Monday, June 18, 2018

The Lost For Words Bookshop-release week review & giveaway

Review by Deb Czajkowski
True or false:  Loveday Carlew has spent the better part of the last seven years hiding in the lost for words bookshop.  If you are defining hiding as being concealed or hidden from sight, then false.  Okay, it is true that, occasionally, Loveday does try to hide amongst the bookshelves during her work day (she loves books; people, not so much). But the truest part of that statement is metaphoric: Loveday has spent the better part of the last seven years in the lost for words bookshop hiding from life ─ her past, her present, and her future.  And this is the Loveday we meet today ─apprehensive and introspective.

True or false: Archie Brodie has lived many lives.  If you are defining lived like reincarnation, than false. To hear him tell it, he has traveled the world, associated with royalty of all kinds, lived a lifetime of wild, weird, and wonderful adventures, being whomever he wanted to be in the moment.  The true part is, again, metaphoric.  Now he is the owner and proprietor of the lost for words bookshop.  Archie is also Loveday’s boss (he is the owner), her friend (unspoken), and her guardian (secretly).

True or false: Nathan Avebury enters the lost for words bookshop to reclaim his lost (and found by Loveday) copy of Grinning Jack by Brian Patten. You know this cannot be as simple as just true or false, right? So yes, it is true that the Brian Patten book is Nathan’s. He did accidentally drop it on the sidewalk, and he does want it back. But it is Loveday’s pithy ‘lost and found’ sign in the window that really draws him into the bookshop ─and to Loveday herself.

To quote Harper Lee, “You can choose your friends but you sho’ can’t choose your family, and they’re still kin to you no matter whether you acknowledge ‘em or not.”  You also can’t choose your childhood. Given these two statements, I propose one more true or false statement: Despite your family and/or your childhood, you can, as an adult, choose your own future.

Trick, right? That statement does not ─cannot!─  have a “one size fits all” answer.   It is personal to each person, to each life. Every person, thus every story, is different. Author Stephanie Butland uses unique and quirky Loveday’s narrative in lost for words bookshop to skillfully illustrate one path, one life, one answer.  Using the present to move the Loveday’s story forward, Butland alternatively takes us back in time to live with Loveday the events of her past that accumulate to shape the twenty-five-year-old woman we meet at the beginning of Butland’s book.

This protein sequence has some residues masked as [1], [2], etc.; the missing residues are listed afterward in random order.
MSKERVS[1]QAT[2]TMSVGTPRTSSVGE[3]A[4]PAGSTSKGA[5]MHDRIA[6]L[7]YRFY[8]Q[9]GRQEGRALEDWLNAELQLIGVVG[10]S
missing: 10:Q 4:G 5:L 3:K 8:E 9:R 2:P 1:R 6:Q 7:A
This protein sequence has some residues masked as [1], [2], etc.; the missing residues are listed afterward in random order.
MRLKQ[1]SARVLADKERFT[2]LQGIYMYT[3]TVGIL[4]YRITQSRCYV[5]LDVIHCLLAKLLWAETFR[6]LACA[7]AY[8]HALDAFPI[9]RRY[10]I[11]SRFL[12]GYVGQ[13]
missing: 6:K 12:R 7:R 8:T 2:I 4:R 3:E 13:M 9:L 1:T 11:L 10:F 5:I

When Butland ends her telling of Loveday’s life, where does she stop? Is Loveday still hiding amongst the books and bookshelves in the lost for words bookshop? Has Loveday found a way to navigate people  ─Customers?  Friends? Family? ─ into her solitary life of books?

I can suggest two ways to find out:  1. Stop by the lost for words bookshop (fyi… it’s in London) and ask for Loveday; or 2. Read Stephanie Butland’s lost for words bookshop.  Either way, I can assure you that you will enjoy meeting captivating, intriguing, inquisitive Loveday.

Purchase the book at:

About the author:
Stephanie Butland is a writer, who is thriving after breast cancer. (She used to say she was a survivor, but that was a bit lacking in joie de vivre.)
Although she’d never have chosen it, her dance with cancer has changed her life in many positive ways. Now she is happier, healthier, and more careful with her precious life and the precious people and things in it.

Her writing career began with her dance with cancer, and now she is  a novelist.

Aside from writing, she works as a speaker and trainer, and she works with charities to help raise awareness and money in the hope that cancer will soon be about as scary as a wart.

She lives in Northumberland.

Connect with the author at:
Facebook* Twitter * Goodreads

1 lucky winner a print copy of
The Lost For Words Bookshop

a Rafflecopter giveaway